Youth Incarceration: We Must Think Outside the (Literal) Box

This November, youth incarceration reforms may not have been on the ballot, but there’s been forward momentum for a while now in states across the country. In New York, California, Texas, Mississippi, Louisiana and Washington, DC, the rates of juvenile incarceration have decreased through campaigns that have successfully closed youth prisons, enacted state policy reforms and invested in community-based solutions.

Polls show that 81 percent of Democrats, 83 percent of Independents and 68 percent of Republicans support a major shift in the youth legal system – from a focus on punishment and incarceration to systems advocating for rehabilitation and prevention.

Clearly, Americans across the political spectrum want drastic changes in how we treat young people who need help getting back on track. As we reimagine our legal system, we should realize we don’t need youth prisons at all. Instead of more lock ups that just warehouse kids behind bars, a far better solution would be investments in community-based solutions.

Closing youth prisons is a critical first step toward fixing juvenile punishment in the US. However, the question remains: What comes next? States like Connecticut have taken steps in the right direction by closing its one and only youth prison earlier this year. Still, officials there have not finished the job: They have yet to direct any funds saved from shuttering the prison toward community-based alternatives. Without such a commitment, some states have fallen into a wasteful trap by building new prisons and jails for their own sake.

Evidence shows that community-based programs are the best way to help youth make better choices, stay on a path toward success and get back on track when they need help. But we can only achieve this if we end the cycle of throwing state money after failed solutions like more prisons. At a time when youth incarceration has been cut in half and continues to decline, youth legal reform must ensure that new youth prisons aren’t built. Simply put, there must be no new construction.

It is plainly misguided to spend hundreds of thousands of dollars on new cinder-block beds, steel toilets and locked doors when we should be putting those resources back into communities as a positive force for struggling young people.

We need to overcome the lack of imagination that binds policy makers to an outdated understanding of youth punishment. While secure care – that is, environments outside of a child’s home with locked doors that prevent them from leaving – should always be the last resort, it is completely unnecessary for the vast majority of youth. In the rare case when secure care is used, it should be small, home-like and in the youth’s community so that it can include families in the treatment process. It is tempting for those grounded in traditional systems to believe that newer, smaller youth prisons are inherently better, and this belief is taking root in other states like Virginia.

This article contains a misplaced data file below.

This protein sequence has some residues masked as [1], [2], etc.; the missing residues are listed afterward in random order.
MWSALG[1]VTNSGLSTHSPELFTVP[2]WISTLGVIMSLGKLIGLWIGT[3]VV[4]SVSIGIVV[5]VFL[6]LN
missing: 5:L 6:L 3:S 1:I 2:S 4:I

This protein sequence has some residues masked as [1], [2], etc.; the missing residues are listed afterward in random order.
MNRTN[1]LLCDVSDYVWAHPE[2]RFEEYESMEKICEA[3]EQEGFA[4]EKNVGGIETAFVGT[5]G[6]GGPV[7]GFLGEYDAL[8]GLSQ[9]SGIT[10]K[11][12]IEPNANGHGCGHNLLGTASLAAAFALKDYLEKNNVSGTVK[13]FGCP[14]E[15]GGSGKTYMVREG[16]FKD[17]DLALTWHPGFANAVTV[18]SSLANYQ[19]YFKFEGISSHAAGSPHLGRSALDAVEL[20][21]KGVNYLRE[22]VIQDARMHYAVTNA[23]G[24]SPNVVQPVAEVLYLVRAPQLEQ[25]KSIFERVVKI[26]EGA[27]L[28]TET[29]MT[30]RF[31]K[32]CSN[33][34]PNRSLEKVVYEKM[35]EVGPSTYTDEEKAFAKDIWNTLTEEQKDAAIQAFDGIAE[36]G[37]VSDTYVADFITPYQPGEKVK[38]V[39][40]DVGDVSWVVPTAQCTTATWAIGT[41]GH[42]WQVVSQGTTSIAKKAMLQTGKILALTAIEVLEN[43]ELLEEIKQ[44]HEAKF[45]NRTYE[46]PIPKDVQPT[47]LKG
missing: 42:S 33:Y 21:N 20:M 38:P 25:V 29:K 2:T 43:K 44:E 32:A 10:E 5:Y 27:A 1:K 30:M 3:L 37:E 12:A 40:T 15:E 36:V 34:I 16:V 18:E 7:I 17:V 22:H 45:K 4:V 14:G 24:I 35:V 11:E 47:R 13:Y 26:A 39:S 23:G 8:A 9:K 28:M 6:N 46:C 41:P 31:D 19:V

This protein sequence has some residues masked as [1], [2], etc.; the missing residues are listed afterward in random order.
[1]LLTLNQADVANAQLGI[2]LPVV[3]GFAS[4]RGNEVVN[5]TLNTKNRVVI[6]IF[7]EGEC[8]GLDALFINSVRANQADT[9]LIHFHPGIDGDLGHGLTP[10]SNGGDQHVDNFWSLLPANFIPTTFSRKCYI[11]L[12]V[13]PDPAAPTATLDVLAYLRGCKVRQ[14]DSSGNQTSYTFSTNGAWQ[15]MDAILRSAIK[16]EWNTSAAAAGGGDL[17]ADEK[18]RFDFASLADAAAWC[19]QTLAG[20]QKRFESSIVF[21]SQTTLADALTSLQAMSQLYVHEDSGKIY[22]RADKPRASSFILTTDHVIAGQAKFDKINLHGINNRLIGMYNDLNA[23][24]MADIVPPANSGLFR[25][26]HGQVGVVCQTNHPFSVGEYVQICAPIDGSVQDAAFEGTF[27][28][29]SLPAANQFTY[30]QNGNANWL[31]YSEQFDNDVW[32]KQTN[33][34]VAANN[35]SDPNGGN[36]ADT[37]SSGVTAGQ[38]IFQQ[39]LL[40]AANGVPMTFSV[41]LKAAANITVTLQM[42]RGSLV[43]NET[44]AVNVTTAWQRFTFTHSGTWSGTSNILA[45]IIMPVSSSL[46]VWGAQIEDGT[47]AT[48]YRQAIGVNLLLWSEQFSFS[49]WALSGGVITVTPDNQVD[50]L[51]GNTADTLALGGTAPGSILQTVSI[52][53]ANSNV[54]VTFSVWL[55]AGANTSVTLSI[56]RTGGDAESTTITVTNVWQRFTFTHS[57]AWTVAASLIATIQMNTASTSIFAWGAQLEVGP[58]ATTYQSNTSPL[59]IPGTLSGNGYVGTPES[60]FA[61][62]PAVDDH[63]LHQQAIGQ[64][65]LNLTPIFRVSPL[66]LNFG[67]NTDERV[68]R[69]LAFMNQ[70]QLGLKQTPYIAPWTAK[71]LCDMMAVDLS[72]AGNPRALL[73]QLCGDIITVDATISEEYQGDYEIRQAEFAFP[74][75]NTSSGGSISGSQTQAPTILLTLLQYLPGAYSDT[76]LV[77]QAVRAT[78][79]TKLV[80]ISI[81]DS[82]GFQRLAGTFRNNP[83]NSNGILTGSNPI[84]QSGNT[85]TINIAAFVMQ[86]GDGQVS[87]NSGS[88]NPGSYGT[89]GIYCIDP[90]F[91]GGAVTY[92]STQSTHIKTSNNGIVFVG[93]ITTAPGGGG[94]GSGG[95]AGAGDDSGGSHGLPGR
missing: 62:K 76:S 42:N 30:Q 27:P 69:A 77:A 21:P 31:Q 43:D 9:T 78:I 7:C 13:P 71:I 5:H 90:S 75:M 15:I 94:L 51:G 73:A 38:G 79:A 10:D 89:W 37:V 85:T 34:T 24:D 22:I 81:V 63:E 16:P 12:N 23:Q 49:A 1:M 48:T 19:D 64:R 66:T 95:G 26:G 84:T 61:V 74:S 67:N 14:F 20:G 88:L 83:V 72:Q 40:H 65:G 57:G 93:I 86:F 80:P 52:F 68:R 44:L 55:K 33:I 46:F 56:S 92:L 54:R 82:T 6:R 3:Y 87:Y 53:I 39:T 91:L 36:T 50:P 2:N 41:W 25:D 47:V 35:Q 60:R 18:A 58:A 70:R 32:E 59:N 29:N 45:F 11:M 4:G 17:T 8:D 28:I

To break this pattern, we must present policy makers with compelling alternatives. Let’s resolve to more explicitly illustrate what true transformation looks like. A downsized youth prison model no longer seems like progress when one understands that, no matter their size, youth prisons continue to traumatize and impose lifelong harms on young people.

Rallying our leaders and the public behind a new vision for youth justice requires painting a vivid picture of what it looks like. The fact that there are so many possibilities is not an obstacle to implementation; rather, it is the point. Everything must be on the table: housing and community revitalization projects in under-resourced neighborhoods; job and skills programs; counseling; genuine relationships with caring adults; and other interventions that help youth and families heal and grow.

The millions of dollars we spend on prisons would be better spent on a full range of supports; this includes developing opportunities for youths while also creating an environment that addresses the root causes of crime and violence, and helps victims and communities heal. In fact, it is young people themselves who have the best ideas about the types of community investments that will help them stay – or get back – on track. For example, when Connecticut shuttered its only juvenile prison, young people who had direct experience with the criminal legal system were asked what alternatives to the prison might look like. Some suggested the money would be better used by stabilizing affordable housing, revitalizing neighborhoods, creating more employment opportunities for young people and developing employment readiness programs, to name a few of their recommendations. It’s time we listen to them.

One thing is certain: The money must come from somewhere, and until now, there has been limited investment in impacted communities as states continue to waste needed funds on new iterations of youth prisons. Big or small, old or new, we must shed the notion that when it comes to youth prisons, smaller and newer is progress. A smaller box is still just a box.